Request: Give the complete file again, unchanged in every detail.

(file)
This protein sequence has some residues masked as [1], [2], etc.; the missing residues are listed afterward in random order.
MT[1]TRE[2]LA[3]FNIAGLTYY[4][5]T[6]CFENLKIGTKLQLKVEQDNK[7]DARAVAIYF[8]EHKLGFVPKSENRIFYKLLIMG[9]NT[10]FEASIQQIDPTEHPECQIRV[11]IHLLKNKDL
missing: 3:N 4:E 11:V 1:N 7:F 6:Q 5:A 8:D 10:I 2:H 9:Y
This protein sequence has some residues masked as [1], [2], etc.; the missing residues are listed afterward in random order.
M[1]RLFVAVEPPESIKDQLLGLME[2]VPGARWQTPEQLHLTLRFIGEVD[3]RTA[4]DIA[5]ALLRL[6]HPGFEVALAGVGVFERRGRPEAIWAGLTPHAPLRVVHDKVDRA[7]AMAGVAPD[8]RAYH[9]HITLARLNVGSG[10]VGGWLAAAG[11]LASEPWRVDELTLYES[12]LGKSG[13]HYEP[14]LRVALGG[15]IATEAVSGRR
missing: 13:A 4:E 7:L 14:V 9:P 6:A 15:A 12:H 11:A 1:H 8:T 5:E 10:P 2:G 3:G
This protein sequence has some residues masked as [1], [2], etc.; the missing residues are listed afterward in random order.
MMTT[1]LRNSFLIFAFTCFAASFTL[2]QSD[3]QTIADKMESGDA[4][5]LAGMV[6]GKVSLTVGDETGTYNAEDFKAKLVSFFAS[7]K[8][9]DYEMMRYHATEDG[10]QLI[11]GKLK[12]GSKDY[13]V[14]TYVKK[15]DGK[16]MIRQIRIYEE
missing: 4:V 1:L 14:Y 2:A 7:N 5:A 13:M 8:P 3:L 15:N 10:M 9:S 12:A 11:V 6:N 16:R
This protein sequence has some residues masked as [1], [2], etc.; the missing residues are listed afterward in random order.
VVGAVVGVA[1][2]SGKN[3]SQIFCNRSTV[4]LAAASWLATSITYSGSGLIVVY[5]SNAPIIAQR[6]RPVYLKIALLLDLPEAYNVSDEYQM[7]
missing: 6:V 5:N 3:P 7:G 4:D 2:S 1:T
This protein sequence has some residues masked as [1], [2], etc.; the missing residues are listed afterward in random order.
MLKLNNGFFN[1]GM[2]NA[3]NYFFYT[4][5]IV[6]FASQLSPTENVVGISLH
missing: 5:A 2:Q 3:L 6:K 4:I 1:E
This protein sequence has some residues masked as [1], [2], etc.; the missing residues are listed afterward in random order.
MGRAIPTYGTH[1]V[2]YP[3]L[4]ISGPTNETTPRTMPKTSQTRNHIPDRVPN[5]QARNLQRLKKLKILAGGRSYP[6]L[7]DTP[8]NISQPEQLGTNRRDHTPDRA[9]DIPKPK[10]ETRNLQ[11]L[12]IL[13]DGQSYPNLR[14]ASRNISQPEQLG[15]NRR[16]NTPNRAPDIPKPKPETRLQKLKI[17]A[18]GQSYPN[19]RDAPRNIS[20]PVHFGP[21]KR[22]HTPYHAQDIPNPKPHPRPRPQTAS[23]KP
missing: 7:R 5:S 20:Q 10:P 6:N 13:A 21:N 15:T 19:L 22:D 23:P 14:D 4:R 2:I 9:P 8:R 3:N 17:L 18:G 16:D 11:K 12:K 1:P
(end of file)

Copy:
This protein sequence has some residues masked as [1], [2], etc.; the missing residues are listed afterward in random order.
MT[1]TRE[2]LA[3]FNIAGLTYY[4][5]T[6]CFENLKIGTKLQLKVEQDNK[7]DARAVAIYF[8]EHKLGFVPKSENRIFYKLLIMG[9]NT[10]FEASIQQIDPTEHPECQIRV[11]IHLLKNKDL
missing: 3:N 4:E 11:V 1:N 7:F 6:Q 5:A 8:D 10:I 2:H 9:Y
This protein sequence has some residues masked as [1], [2], etc.; the missing residues are listed afterward in random order.
M[1]RLFVAVEPPESIKDQLLGLME[2]VPGARWQTPEQLHLTLRFIGEVD[3]RTA[4]DIA[5]ALLRL[6]HPGFEVALAGVGVFERRGRPEAIWAGLTPHAPLRVVHDKVDRA[7]AMAGVAPD[8]RAYH[9]HITLARLNVGSG[10]VGGWLAAAG[11]LASEPWRVDELTLYES[12]LGKSG[13]HYEP[14]LRVALGG[15]IATEAVSGRR
missing: 13:A 4:E 7:L 14:V 9:P 6:A 15:A 12:H 11:A 1:H 8:T 5:E 10:P 2:G 3:G
This protein sequence has some residues masked as [1], [2], etc.; the missing residues are listed afterward in random order.
MMTT[1]LRNSFLIFAFTCFAASFTL[2]QSD[3]QTIADKMESGDA[4][5]LAGMV[6]GKVSLTVGDETGTYNAEDFKAKLVSFFAS[7]K[8][9]DYEMMRYHATEDG[10]QLI[11]GKLK[12]GSKDY[13]V[14]TYVKK[15]DGK[16]MIRQIRIYEE
missing: 4:V 1:L 14:Y 2:A 7:N 5:A 13:M 8:P 3:L 15:N 10:M 9:S 12:A 11:V 6:N 16:R
This protein sequence has some residues masked as [1], [2], etc.; the missing residues are listed afterward in random order.
VVGAVVGVA[1][2]SGKN[3]SQIFCNRSTV[4]LAAASWLATSITYSGSGLIVVY[5]SNAPIIAQR[6]RPVYLKIALLLDLPEAYNVSDEYQM[7]
missing: 6:V 5:N 3:P 7:G 4:D 2:S 1:T
This protein sequence has some residues masked as [1], [2], etc.; the missing residues are listed afterward in random order.
MLKLNNGFFN[1]GM[2]NA[3]NYFFYT[4][5]IV[6]FASQLSPTENVVGISLH
missing: 5:A 2:Q 3:L 6:K 4:I 1:E
This protein sequence has some residues masked as [1], [2], etc.; the missing residues are listed afterward in random order.
MGRAIPTYGTH[1]V[2]YP[3]L[4]ISGPTNETTPRTMPKTSQTRNHIPDRVPN[5]QARNLQRLKKLKILAGGRSYP[6]L[7]DTP[8]NISQPEQLGTNRRDHTPDRA[9]DIPKPK[10]ETRNLQ[11]L[12]IL[13]DGQSYPNLR[14]ASRNISQPEQLG[15]NRR[16]NTPNRAPDIPKPKPETRLQKLKI[17]A[18]GQSYPN[19]RDAPRNIS[20]PVHFGP[21]KR[22]HTPYHAQDIPNPKPHPRPRPQTAS[23]KP
missing: 7:R 5:S 20:Q 10:P 6:N 13:A 21:N 15:T 19:L 22:D 23:P 14:D 4:R 2:I 9:P 8:R 3:N 17:L 18:G 16:D 11:K 12:K 1:P